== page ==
There appears to be a race between the USA and China to dominate the rules-setting game for trade, writes Jayant Menon.
The life of a trade negotiator can mean long days and late nights fuelled by strong coffee, tackling increasingly high-stakes and tense negotiations while frantically working towards rapidly approaching and immovable deadlines. But even by those standards, the pace that trade negotiators from a dozen countries worked in Sydney in late October to try to get agreement, even if only in principle, on the Trans-Pacific Partnership shone a light on how urgent the countries involved believe it is.
That meeting was part of a final push for an agreement in time for President Barack Obama’s visit to Beijing for the Asia-Pacific Economic Co-operation (APEC) summit. It certainly wasn’t the first meeting on the issue, and partnership negotiations have made little progress; indeed they have already missed three deadlines, so why the rush now?
There appears to be a race between the United States and China to dominate the rules-setting game for trade by being the first to be able to announce plans for realising a Free Trade Agreement for the Asia-Pacific. Australia’s Prime Minister Tony Abbott is welcomed by Indonesia’s President Susilo Bambang Yudhoyono at APEC in 2013.
If the partnership can be concluded, in one form or the other, then an announcement can be made at the APEC meeting in Beijing next week, which would steal the thunder from China. But if such an announcement is not forthcoming, China will likely announce a ‘Beijing Road Map’ for a free trade agreement of the Pacific-rim, building on APEC rather than the Trans-Pacific Partnership. Billions of dollars in trade are at stake.
It will be difficult for leaders from the partnership countries to ignore a declaration endorsing a feasibility study for the Free Trade Area for the Asia-Pacific if they cannot offer an alternative. Reports on whether the US has been able to dissuade China from floating the proposal have been mixed. They have succeeded in leaving the door slightly ajar for the TPP to play a future role by blocking reference to a deadline for completion of 2025. Although deadlines can be missed, as the TPP itself demonstrates, setting one implies it is more than just a vision but a plan bounded by a timeframe. The fear is that pursuing the Free Trade Area for the Asia-Pacific could derail the Trans-Pacific Partnership.
There is widespread confusion about why the partnership agreement is taking so long, and what it may look like when finally concluded.
One reason for the delay is the diversity of the 12 countries involved. They are widely dispersed geographically, with members from four of the world’s seven continents, and just as economically diverse. For example, Australia’s per capita income is 40 times that of Vietnam, and the US economy is 1000 times the size of Brunei’s. Finding common ground amid such diversity can’t be easy.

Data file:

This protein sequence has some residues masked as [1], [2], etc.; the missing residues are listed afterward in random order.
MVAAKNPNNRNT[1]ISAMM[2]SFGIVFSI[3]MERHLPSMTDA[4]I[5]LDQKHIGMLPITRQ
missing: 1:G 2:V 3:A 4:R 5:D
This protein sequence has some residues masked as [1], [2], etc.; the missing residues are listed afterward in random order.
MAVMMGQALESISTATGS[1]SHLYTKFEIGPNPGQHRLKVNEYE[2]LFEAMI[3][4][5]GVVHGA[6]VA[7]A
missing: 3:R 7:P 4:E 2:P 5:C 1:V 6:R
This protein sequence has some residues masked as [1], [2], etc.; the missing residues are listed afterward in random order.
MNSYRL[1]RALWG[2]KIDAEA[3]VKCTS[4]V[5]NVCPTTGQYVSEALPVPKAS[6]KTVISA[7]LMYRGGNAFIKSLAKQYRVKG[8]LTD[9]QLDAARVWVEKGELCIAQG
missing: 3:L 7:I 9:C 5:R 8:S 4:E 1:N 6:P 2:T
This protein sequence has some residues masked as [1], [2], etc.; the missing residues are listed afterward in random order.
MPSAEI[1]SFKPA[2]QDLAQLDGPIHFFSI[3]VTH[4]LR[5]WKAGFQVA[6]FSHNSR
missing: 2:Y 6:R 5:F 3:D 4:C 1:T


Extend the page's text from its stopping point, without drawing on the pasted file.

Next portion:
Of course, the partnership delays pale in comparison to another struggling proposed trade pact – the World Trade Organisation’s Doha Round. But although there are fewer countries in the Trans-Pacific Partnership compared to the WTO, diversity isn’t the only problem. Because the group includes countries as varied as Vietnam, Peru and the US, there is not only a lack of commonality in negotiating positions; negotiators may not even subscribe to broadly similar principles. APEC has even more diversity since it has an additional nine members. But then it is not trying to conclude any agreement at present.
Moreover, there is the sense of the Trans-Pacific Partnership being an unfair bargain, as the agenda appears skewed firmly in favour of one party. The carrot being dangled by the US is improved access to its huge market. But as half the partnership members already have a free trade agreement with the US and the rest are trying to conclude one, the incremental benefit is likely small.
For these reasons, if the Trans-Pacific Partnership is to be concluded anytime soon, it will likely be in a highly diluted form, significantly compromised compared to the original ambitions.
How then do we move forward? APEC and its Beijing Road Map appears the likely alternative. Although APEC’s achievements since its inception in 1989 are modest, to say the least, its approach is generally viewed as being consistent with, if not mutually reinforcing of, the multilateral system and the WTO. This is mainly through its support for non-binding, unilateral actions in implementing its action plans. Although this approach has flexibility as its greatest appeal, the temptation of a free ride needs to be resisted. With this approach, it is all about the carrot, there is no stick.
But APEC may be the more inclusive choice to build an Asia-Pacific agreement because unlike the Trans-Pacific Partnership, it does not exclude China, and unlike the ASEAN+6 Regional Comprehensive Economic Partnership, it does not exclude the US. Additionally, its goals are also not as elusive as the high standards set by the Trans-Pacific Partnership.
A free trade agreement for the Asia-Pacific, whether commandeered by the US or China, cannot be the end-game, however. It would still mean a world trade system that is fragmented; the Asia-Pacific free trade agreement would merely be the largest of the fragments. Looking further ahead, and short of resurrecting the WTO, countries voluntarily extending the preferences of the Asia-Pacific agreement and the many other free trade agreements to non-members is the only way to address the growing distortions and fragmentation. In a sense, that would involve continuing the process preferred by APEC in arriving at the Asia-Pacific agreement, of joint but non-binding unilateral actions. Since almost two-thirds of all trade liberalisation has come from unilateral actions, there is hope.